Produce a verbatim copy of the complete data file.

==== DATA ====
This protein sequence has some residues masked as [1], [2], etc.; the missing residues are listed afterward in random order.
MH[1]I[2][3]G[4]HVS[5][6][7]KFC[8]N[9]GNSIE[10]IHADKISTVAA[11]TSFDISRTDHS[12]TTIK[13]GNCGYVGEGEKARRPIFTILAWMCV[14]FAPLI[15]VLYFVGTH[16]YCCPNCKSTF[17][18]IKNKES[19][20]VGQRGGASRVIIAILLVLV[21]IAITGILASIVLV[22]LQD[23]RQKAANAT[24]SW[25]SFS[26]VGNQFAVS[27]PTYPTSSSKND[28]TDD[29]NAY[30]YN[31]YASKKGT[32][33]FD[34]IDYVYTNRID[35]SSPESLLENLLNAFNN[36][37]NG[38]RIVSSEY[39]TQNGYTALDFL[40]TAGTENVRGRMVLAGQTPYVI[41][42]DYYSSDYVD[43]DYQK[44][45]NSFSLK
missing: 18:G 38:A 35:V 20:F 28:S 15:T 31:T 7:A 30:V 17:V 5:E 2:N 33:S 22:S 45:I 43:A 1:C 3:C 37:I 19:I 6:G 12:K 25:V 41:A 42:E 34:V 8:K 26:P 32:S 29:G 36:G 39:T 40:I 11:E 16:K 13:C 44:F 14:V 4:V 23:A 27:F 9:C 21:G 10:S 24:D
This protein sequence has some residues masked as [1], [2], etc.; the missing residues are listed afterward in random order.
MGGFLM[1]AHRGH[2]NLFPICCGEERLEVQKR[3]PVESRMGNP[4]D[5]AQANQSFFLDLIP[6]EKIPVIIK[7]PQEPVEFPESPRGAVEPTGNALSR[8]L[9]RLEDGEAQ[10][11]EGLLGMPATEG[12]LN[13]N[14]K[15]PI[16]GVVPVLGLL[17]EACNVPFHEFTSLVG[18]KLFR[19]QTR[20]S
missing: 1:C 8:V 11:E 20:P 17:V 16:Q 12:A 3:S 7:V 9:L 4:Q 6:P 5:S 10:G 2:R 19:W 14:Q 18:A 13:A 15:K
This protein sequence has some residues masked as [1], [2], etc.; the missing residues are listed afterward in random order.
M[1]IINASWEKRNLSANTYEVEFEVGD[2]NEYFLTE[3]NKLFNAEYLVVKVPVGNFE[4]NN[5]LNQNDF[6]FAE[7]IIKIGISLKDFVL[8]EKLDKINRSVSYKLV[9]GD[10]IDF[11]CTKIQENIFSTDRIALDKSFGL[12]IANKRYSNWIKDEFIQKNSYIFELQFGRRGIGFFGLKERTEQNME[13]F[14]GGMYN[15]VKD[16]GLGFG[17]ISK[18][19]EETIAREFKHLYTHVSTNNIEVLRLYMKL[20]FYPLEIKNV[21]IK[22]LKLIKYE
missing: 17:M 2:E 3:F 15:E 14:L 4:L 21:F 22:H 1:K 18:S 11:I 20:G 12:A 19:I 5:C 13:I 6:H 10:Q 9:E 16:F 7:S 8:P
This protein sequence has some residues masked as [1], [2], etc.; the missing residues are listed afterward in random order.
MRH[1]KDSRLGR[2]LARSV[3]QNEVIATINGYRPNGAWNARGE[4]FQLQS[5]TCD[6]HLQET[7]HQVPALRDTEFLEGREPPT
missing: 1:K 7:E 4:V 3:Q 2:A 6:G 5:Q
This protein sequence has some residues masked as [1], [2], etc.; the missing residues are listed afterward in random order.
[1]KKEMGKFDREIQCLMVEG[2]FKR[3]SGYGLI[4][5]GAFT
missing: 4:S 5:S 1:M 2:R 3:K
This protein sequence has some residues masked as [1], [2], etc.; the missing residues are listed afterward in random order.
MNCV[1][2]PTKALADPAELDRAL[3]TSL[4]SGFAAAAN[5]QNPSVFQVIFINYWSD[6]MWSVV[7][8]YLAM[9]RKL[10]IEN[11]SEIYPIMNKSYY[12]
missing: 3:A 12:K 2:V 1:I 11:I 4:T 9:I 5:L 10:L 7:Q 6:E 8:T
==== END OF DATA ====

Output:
This protein sequence has some residues masked as [1], [2], etc.; the missing residues are listed afterward in random order.
MH[1]I[2][3]G[4]HVS[5][6][7]KFC[8]N[9]GNSIE[10]IHADKISTVAA[11]TSFDISRTDHS[12]TTIK[13]GNCGYVGEGEKARRPIFTILAWMCV[14]FAPLI[15]VLYFVGTH[16]YCCPNCKSTF[17][18]IKNKES[19][20]VGQRGGASRVIIAILLVLV[21]IAITGILASIVLV[22]LQD[23]RQKAANAT[24]SW[25]SFS[26]VGNQFAVS[27]PTYPTSSSKND[28]TDD[29]NAY[30]YN[31]YASKKGT[32][33]FD[34]IDYVYTNRID[35]SSPESLLENLLNAFNN[36][37]NG[38]RIVSSEY[39]TQNGYTALDFL[40]TAGTENVRGRMVLAGQTPYVI[41][42]DYYSSDYVD[43]DYQK[44][45]NSFSLK
missing: 18:G 38:A 35:V 20:F 28:S 15:T 31:T 7:A 30:V 17:V 5:E 2:N 33:S 22:S 45:I 43:A 1:C 3:C 37:I 19:I 6:G 12:K 25:V 41:A 42:E 34:V 8:K 26:P 32:S 29:G 36:G 39:T 40:I 11:E 16:K 13:C 44:F 14:V 4:V 23:A 27:F 9:C 21:G 10:S 24:D
This protein sequence has some residues masked as [1], [2], etc.; the missing residues are listed afterward in random order.
MGGFLM[1]AHRGH[2]NLFPICCGEERLEVQKR[3]PVESRMGNP[4]D[5]AQANQSFFLDLIP[6]EKIPVIIK[7]PQEPVEFPESPRGAVEPTGNALSR[8]L[9]RLEDGEAQ[10][11]EGLLGMPATEG[12]LN[13]N[14]K[15]PI[16]GVVPVLGLL[17]EACNVPFHEFTSLVG[18]KLFR[19]QTR[20]S
missing: 1:C 8:V 11:E 20:P 17:V 16:Q 12:A 3:S 7:V 9:L 4:Q 6:P 5:S 10:G 2:R 19:W 14:Q 18:A 13:A 15:K
This protein sequence has some residues masked as [1], [2], etc.; the missing residues are listed afterward in random order.
M[1]IINASWEKRNLSANTYEVEFEVGD[2]NEYFLTE[3]NKLFNAEYLVVKVPVGNFE[4]NN[5]LNQNDF[6]FAE[7]IIKIGISLKDFVL[8]EKLDKINRSVSYKLV[9]GD[10]IDF[11]CTKIQENIFSTDRIALDKSFGL[12]IANKRYSNWIKDEFIQKNSYIFELQFGRRGIGFFGLKERTEQNME[13]F[14]GGMYN[15]VKD[16]GLGFG[17]ISK[18][19]EETIAREFKHLYTHVSTNNIEVLRLYMKL[20]FYPLEIKNV[21]IK[22]LKLIKYE
missing: 17:M 2:E 3:F 15:E 14:L 4:L 21:F 22:H 1:K 18:S 11:I 20:G 12:A 19:I 5:C 13:I 6:H 10:Q 9:E 16:F 7:S 8:P
This protein sequence has some residues masked as [1], [2], etc.; the missing residues are listed afterward in random order.
MRH[1]KDSRLGR[2]LARSV[3]QNEVIATINGYRPNGAWNARGE[4]FQLQS[5]TCD[6]HLQET[7]HQVPALRDTEFLEGREPPT
missing: 1:K 7:E 4:V 3:Q 2:A 6:G 5:Q
This protein sequence has some residues masked as [1], [2], etc.; the missing residues are listed afterward in random order.
[1]KKEMGKFDREIQCLMVEG[2]FKR[3]SGYGLI[4][5]GAFT
missing: 4:S 5:S 1:M 2:R 3:K
This protein sequence has some residues masked as [1], [2], etc.; the missing residues are listed afterward in random order.
MNCV[1][2]PTKALADPAELDRAL[3]TSL[4]SGFAAAAN[5]QNPSVFQVIFINYWSD[6]MWSVV[7][8]YLAM[9]RKL[10]IEN[11]SEIYPIMNKSYY[12]
missing: 3:A 12:K 2:V 1:I 11:I 4:T 9:I 5:L 10:L 7:Q 6:E 8:T